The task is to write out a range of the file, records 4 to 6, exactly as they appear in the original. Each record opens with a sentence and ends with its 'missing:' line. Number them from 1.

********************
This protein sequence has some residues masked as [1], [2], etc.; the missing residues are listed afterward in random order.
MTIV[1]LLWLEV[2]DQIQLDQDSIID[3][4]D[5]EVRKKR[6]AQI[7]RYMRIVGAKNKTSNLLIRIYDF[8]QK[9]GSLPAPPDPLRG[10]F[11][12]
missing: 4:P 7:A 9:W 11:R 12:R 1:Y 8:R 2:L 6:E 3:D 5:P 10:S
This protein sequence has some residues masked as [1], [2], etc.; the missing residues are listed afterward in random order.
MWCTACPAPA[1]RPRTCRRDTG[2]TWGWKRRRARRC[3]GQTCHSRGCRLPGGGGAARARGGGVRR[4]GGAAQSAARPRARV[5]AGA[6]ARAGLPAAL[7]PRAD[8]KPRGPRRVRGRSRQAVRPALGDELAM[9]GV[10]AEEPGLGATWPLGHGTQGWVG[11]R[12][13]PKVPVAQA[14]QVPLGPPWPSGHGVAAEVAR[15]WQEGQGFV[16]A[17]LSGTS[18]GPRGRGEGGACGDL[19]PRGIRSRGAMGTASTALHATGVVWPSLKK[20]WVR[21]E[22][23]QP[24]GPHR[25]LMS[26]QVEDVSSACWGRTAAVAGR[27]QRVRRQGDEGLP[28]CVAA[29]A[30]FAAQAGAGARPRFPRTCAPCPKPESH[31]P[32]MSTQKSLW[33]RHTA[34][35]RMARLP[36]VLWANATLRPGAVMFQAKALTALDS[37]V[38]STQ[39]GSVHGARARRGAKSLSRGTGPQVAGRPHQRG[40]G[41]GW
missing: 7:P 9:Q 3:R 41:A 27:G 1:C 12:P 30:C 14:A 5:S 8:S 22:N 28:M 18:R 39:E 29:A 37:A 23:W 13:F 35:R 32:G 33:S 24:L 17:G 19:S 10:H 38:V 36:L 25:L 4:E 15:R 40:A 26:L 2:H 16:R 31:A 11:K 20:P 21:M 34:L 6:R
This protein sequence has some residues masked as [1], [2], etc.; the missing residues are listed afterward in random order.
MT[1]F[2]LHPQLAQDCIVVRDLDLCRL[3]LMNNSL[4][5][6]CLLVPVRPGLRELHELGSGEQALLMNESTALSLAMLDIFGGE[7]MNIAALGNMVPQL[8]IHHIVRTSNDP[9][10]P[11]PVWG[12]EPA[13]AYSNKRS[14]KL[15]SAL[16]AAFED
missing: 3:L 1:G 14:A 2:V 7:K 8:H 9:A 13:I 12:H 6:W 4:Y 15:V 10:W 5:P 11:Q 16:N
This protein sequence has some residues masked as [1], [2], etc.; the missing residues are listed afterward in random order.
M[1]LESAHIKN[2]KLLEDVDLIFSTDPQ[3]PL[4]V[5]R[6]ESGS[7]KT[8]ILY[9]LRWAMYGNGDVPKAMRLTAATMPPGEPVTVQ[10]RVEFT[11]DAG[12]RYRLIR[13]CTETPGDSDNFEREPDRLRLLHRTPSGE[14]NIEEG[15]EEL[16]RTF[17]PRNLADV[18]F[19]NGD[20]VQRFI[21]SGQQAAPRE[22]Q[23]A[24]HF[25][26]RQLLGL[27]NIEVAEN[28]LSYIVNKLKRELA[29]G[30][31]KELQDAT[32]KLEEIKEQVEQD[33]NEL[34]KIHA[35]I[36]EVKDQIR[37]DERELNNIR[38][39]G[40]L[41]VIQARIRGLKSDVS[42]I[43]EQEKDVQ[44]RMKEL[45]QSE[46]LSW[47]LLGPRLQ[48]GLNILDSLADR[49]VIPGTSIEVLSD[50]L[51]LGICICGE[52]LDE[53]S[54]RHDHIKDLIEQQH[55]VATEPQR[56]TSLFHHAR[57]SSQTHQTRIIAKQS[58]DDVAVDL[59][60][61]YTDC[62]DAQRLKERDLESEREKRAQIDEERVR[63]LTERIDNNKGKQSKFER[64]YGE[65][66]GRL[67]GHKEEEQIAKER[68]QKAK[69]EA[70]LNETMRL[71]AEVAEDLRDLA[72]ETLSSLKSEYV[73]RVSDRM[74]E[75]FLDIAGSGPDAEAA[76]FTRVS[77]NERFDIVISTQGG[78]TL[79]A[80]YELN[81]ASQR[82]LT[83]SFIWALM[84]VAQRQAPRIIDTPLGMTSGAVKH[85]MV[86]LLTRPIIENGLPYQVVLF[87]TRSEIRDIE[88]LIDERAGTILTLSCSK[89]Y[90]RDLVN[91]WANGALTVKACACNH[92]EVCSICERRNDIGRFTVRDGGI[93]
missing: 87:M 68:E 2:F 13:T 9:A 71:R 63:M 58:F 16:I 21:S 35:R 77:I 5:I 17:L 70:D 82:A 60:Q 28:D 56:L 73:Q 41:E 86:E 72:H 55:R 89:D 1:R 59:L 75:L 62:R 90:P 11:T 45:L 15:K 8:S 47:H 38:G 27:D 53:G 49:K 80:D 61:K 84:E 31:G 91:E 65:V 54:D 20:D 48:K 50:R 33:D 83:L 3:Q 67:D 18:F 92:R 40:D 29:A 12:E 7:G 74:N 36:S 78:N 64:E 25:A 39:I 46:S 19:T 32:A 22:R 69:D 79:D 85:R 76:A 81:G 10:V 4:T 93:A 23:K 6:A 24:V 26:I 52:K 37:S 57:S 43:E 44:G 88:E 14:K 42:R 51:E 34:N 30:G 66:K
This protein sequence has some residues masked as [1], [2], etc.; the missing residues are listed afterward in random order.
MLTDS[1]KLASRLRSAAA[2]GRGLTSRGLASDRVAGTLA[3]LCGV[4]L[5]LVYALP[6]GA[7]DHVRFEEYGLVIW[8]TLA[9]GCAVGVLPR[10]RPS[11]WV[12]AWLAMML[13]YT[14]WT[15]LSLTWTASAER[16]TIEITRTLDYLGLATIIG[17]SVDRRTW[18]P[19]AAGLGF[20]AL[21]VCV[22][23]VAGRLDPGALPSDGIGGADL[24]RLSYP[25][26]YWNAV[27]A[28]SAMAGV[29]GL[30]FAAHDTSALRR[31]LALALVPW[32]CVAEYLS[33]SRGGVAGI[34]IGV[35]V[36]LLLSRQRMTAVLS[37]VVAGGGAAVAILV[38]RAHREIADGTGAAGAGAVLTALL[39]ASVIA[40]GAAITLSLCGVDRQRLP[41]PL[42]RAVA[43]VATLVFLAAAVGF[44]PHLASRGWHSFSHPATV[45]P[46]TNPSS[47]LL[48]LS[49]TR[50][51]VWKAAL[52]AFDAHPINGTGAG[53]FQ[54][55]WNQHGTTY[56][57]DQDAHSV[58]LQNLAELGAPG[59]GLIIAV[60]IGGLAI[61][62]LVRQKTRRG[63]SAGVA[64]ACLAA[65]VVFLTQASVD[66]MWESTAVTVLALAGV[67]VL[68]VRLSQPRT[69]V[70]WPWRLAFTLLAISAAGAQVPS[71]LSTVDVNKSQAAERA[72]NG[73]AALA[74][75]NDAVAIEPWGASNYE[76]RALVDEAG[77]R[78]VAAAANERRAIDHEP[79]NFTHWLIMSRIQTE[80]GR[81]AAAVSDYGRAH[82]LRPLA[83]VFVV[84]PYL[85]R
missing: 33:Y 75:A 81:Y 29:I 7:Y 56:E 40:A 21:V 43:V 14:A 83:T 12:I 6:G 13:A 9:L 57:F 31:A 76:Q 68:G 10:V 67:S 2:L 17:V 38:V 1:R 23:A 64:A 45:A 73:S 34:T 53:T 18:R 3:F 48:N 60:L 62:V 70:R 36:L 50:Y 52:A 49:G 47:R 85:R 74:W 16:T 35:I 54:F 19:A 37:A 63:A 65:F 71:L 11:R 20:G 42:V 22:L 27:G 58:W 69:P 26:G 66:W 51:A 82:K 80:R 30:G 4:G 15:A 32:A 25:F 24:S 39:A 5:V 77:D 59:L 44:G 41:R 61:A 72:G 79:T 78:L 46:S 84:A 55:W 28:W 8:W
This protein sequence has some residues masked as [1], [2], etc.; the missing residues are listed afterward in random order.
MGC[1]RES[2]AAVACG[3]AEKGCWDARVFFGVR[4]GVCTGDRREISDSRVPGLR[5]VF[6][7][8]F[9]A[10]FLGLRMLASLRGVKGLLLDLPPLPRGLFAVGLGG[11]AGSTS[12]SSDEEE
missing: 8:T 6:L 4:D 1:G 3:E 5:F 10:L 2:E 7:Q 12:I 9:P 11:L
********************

This protein sequence has some residues masked as [1], [2], etc.; the missing residues are listed afterward in random order.
M[1]LESAHIKN[2]KLLEDVDLIFSTDPQ[3]PL[4]V[5]R[6]ESGS[7]KT[8]ILY[9]LRWAMYGNGDVPKAMRLTAATMPPGEPVTVQ[10]RVEFT[11]DAG[12]RYRLIR[13]CTETPGDSDNFEREPDRLRLLHRTPSGE[14]NIEEG[15]EEL[16]RTF[17]PRNLADV[18]F[19]NGD[20]VQRFI[21]SGQQAAPRE[22]Q[23]A[24]HF[25][26]RQLLGL[27]NIEVAEN[28]LSYIVNKLKRELA[29]G[30][31]KELQDAT[32]KLEEIKEQVEQD[33]NEL[34]KIHA[35]I[36]EVKDQIR[37]DERELNNIR[38][39]G[40]L[41]VIQARIRGLKSDVS[42]I[43]EQEKDVQ[44]RMKEL[45]QSE[46]LSW[47]LLGPRLQ[48]GLNILDSLADR[49]VIPGTSIEVLSD[50]L[51]LGICICGE[52]LDE[53]S[54]RHDHIKDLIEQQH[55]VATEPQR[56]TSLFHHAR[57]SSQTHQTRIIAKQS[58]DDVAVDL[59][60][61]YTDC[62]DAQRLKERDLESEREKRAQIDEERVR[63]LTERIDNNKGKQSKFER[64]YGE[65][66]GRL[67]GHKEEEQIAKER[68]QKAK[69]EA[70]LNETMRL[71]AEVAEDLRDLA[72]ETLSSLKSEYV[73]RVSDRM[74]E[75]FLDIAGSGPDAEAA[76]FTRVS[77]NERFDIVISTQGG[78]TL[79]A[80]YELN[81]ASQR[82]LT[83]SFIWALM[84]VAQRQAPRIIDTPLGMTSGAVKH[85]MV[86]LLTRPIIENGLPYQVVLF[87]TRSEIRDIE[88]LIDERAGTILTLSCSK[89]Y[90]RDLVN[91]WANGALTVKACACNH[92]EVCSICERRNDIGRFTVRDGGI[93]
missing: 87:M 68:E 2:F 13:T 9:A 71:R 63:M 58:F 16:I 21:S 35:R 77:I 5:I 17:L 70:D 82:A 60:Q 28:D 56:L 73:Q 41:E 86:E 72:H 55:R 89:D 1:R 59:L 75:L 62:R 90:P 11:T 45:L 15:K 8:S 47:H 38:G 27:D 53:G 49:K 80:D 61:K 84:E 31:G 91:E 65:V 54:D 20:D 48:K 50:R 33:D 83:L 3:Q 67:D 18:F 92:R 40:D 29:A 12:E 7:G 74:N 36:S 78:N 64:E 25:A 39:I 46:S 19:T 32:A 22:R 69:D 79:D 85:R 76:A 81:G 10:V 4:T 93:A 23:K 6:A 24:V 26:I 52:K 37:S 57:S 43:E 44:G 88:E 14:K 42:R 51:E 34:N 30:G 66:K
This protein sequence has some residues masked as [1], [2], etc.; the missing residues are listed afterward in random order.
MLTDS[1]KLASRLRSAAA[2]GRGLTSRGLASDRVAGTLA[3]LCGV[4]L[5]LVYALP[6]GA[7]DHVRFEEYGLVIW[8]TLA[9]GCAVGVLPR[10]RPS[11]WV[12]AWLAMML[13]YT[14]WT[15]LSLTWTASAER[16]TIEITRTLDYLGLATIIG[17]SVDRRTW[18]P[19]AAGLGF[20]AL[21]VCV[22][23]VAGRLDPGALPSDGIGGADL[24]RLSYP[25][26]YWNAV[27]A[28]SAMAGV[29]GL[30]FAAHDTSALRR[31]LALALVPW[32]CVAEYLS[33]SRGGVAGI[34]IGV[35]V[36]LLLSRQRMTAVLS[37]VVAGGGAAVAILV[38]RAHREIADGTGAAGAGAVLTALL[39]ASVIA[40]GAAITLSLCGVDRQRLP[41]PL[42]RAVA[43]VATLVFLAAAVGF[44]PHLASRGWHSFSHPATV[45]P[46]TNPSS[47]LL[48]LS[49]TR[50][51]VWKAAL[52]AFDAHPINGTGAG[53]FQ[54][55]WNQHGTTY[56][57]DQDAHSV[58]LQNLAELGAPG[59]GLIIAV[60]IGGLAI[61][62]LVRQKTRRG[63]SAGVA[64]ACLAA[65]VVFLTQASVD[66]MWESTAVTVLALAGV[67]VL[68]VRLSQPRT[69]V[70]WPWRLAFTLLAISAAGAQVPS[71]LSTVDVNKSQAAERA[72]NG[73]AALA[74][75]NDAVAIEPWGASNYE[76]RALVDEAG[77]R[78]VAAAANERRAIDHEP[79]NFTHWLIMSRIQTE[80]GR[81]AAAVSDYGRAH[82]LRPLA[83]VFVV[84]PYL[85]R
missing: 33:Y 75:A 81:Y 29:I 7:Y 56:E 40:A 21:V 43:V 14:A 83:T 12:I 6:G 13:A 9:L 57:F 31:A 76:Q 68:G 10:V 67:S 2:L 17:V 38:V 1:R 23:A 64:A 45:A 73:S 34:T 53:T 18:R 3:F 48:N 60:L 62:V 70:R 36:L 50:Y 52:A 49:G 47:R 85:R 74:W 16:T 35:I 54:F 19:A 37:A 63:A 65:F 71:L 11:R 20:G 42:V 22:L 27:G 58:W 69:P 26:G 66:W 51:A 82:K 80:R 30:G 4:G 15:A 32:A 25:F 24:S 39:A 5:V 77:D 59:L 44:G 41:R 61:A 72:G 79:T 78:L 46:S 84:A 55:W 28:W 8:W
This protein sequence has some residues masked as [1], [2], etc.; the missing residues are listed afterward in random order.
MGC[1]RES[2]AAVACG[3]AEKGCWDARVFFGVR[4]GVCTGDRREISDSRVPGLR[5]VF[6][7][8]F[9]A[10]FLGLRMLASLRGVKGLLLDLPPLPRGLFAVGLGG[11]AGSTS[12]SSDEEE
missing: 8:T 6:L 4:D 1:G 3:E 5:F 10:L 2:E 7:Q 12:I 9:P 11:L